Khaled Talib is a former journalist with local and international exposure. He has worked full time for magazines, and his articles have been published and syndicated to newspapers worldwide, while his short stories have appeared in literary journals and magazines.
Khaled is also the author of The Little Book of Muses, a collection of personal muses for writers and aspiring authors. The author is a member of the Crime Writers Association and the International Thriller Writers Association.
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I didn’t set out to write INCOGNITO, my second thriller novel. I accidentally stumbled upon it. The experience was bizarre, I tell you. It started after my encounter with two different women in Switzerland.
The first story took place in Geneva. I was looking out my hotel room window one cold night when I noticed a tall, large woman in black standing stiffly under a street lamp. Later, I decided to go downstairs to talk to the hotel receptionist in an adjoining office as he had invited me for coffee. I took the stairs instead of the ancient traction elevator since my room was only one floor down.
Descending halfway, I saw the same woman in the lobby. She glared at me. There was no one else. I realized she was mentally challenged, but her behavior gave me the creeps. I ran back up and locked myself in the room. Something about her reminded me of a character in a horror movie. And how the hell did she get in? Every guest had a password to open the digital door lock. She was not a guest.
In the second story, I was hiking up a snowy mountain in Saint Moritz. There, I met another woman. I asked her for directions as I wasn’t sure of my surroundings. She then introduced herself and told me she visited the alps regularly for inner peace. She added that she followed a certain religion although she was not born into it. She also complained about how Switzerland was no longer the same. She even denigrated the country’s politicians and bankers. Then, with a finger pointing at Italy, she ranted about the Vatican.
All this while, I was praying the woman wouldn’t ask me about my faith. I was concerned she might also have issues with it. I got the impression she had issues period. She was carrying a hiking pole unlike me. I was worried she might get a bit creative with the stick. If I had to defend myself, it’ll be my word against hers since there were only the two of us on that mountain section. How fast could I run with snow boots on, anyway? But the idea for a story had transpired. Some 3,000 feet up high on the Swiss alps, I suddenly realized I was looking at the vista of a new thriller novel!
Then I visited Italy, which gave me more ideas about what to include in my manuscript. It was like picking fruits in the garden. I had visited several other countries that I felt would be relevant to the plot and theme. So I began crafting with all the ingredients in the pot. Trial and error, rewrites, back and forth… and then it was all done.
In weaving the tale, I wanted a cocktail thriller set on the international scene without the usual players. No CIA, no Mi6… none of those kind of people. I wanted something different – something fresh. So I added a few new elements that in my view sounded plausible. I am happy with the outcome. Honestly? I didn’t think I would ever finish writing the manuscript. But I did. Phew!
I’ll skip the boring details about how I went about writing the story. Every author does the same thing. We research (lots of research), fact check, interview people, make observations — that kind of thing. Nothing glamorous about that. But I knew the story had to be different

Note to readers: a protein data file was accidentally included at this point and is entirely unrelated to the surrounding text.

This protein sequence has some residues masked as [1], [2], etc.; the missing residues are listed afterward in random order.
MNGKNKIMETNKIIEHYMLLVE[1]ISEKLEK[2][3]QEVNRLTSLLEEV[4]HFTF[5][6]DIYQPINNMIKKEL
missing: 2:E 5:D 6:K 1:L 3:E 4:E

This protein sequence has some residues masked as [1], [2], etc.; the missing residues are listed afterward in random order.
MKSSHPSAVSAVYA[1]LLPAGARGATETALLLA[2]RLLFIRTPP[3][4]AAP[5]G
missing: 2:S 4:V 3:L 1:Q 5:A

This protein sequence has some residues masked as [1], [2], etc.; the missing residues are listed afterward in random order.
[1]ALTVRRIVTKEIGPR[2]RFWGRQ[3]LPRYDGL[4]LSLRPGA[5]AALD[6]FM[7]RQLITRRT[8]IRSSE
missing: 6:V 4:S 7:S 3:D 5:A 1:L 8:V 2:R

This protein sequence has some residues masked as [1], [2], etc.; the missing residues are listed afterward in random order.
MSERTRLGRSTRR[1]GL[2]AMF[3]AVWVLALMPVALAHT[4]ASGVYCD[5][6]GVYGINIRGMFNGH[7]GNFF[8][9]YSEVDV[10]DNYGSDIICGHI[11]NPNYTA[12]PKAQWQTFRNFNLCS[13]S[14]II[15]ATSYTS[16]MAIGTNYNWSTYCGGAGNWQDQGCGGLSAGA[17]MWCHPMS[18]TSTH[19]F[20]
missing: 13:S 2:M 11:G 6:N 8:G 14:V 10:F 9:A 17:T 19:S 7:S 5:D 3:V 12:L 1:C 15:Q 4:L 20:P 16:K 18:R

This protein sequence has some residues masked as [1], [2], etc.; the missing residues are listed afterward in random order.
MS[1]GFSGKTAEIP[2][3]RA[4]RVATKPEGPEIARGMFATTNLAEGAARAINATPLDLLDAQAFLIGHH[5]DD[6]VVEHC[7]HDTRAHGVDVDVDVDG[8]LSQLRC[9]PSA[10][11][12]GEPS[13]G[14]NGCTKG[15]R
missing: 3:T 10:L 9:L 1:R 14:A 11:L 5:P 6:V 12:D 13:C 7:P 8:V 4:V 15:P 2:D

Well, I hope you’ll read INCOGNITO when it’s released. And yes, l couldn’t help it, the novel does contain a secret message. Please don’t tell when it’s finally revealed to you … that’s the fun part about sharing a secret.
Over and out.
p.s. A special thanks to Jörg-Thomas Weidtke who worked at Hotel Stille, Saint Moritz for letting me take as much chocolate as I want from the bowl at the reception desk.
There are some images based on my upcoming thriller, INCOGNITO,. These images were taken during my trip between the Italian-Swiss border. Some people buy souvenirs, I stock up ideas in my mind. These pictures were taken during a train journey between Italy and Switzerland. So what do you think?
World Castle Publishing is proud to unveil the cover for Khaled Talib’s highly anticipated thriller, INCOGNITO, scheduled to be released next year. Early buzz from thriller fans across the globe and social media platforms is anticipating this novel to be a huge success.
The book cover’s overlaying fiery red ruby communicates the intense theme that brings together incongruent elements in a striking finish. It personifies a story that is mysterious, suspenseful, action-filled, and tumultuous all at the same time.
The author’s new protagonist, Ayden Tanner, is a former British SAS commando who happens to be officially dead. He and his crew are dispatched by a covert division of the international hacker group, Anonymous, to find the pope, who is missing. In the story, Anonymous has created a covert division called The League of Invisible Knights, which aims to bring about the triumph of good over evil.
INCOGNITO was inspired by the author’s chance encounter with several individuals and visits to places during trips to Switzerland, Italy and Istanbul.
There was a two-storey Lebanese restaurant behind the grand old Sultan Mosque in the old area here. The front of the establishment and the back entrance of the mosque was divided by a thin road. The restaurant owner was stationed in the Middle East. He visited occasionally to check on things.
I used to frequent this place when it was newly opened. Some time later, the management, a group of Singaporeans, decided to host an official launch party. Apart from having a live band, they planned to have a belly dancing performance. I was invited.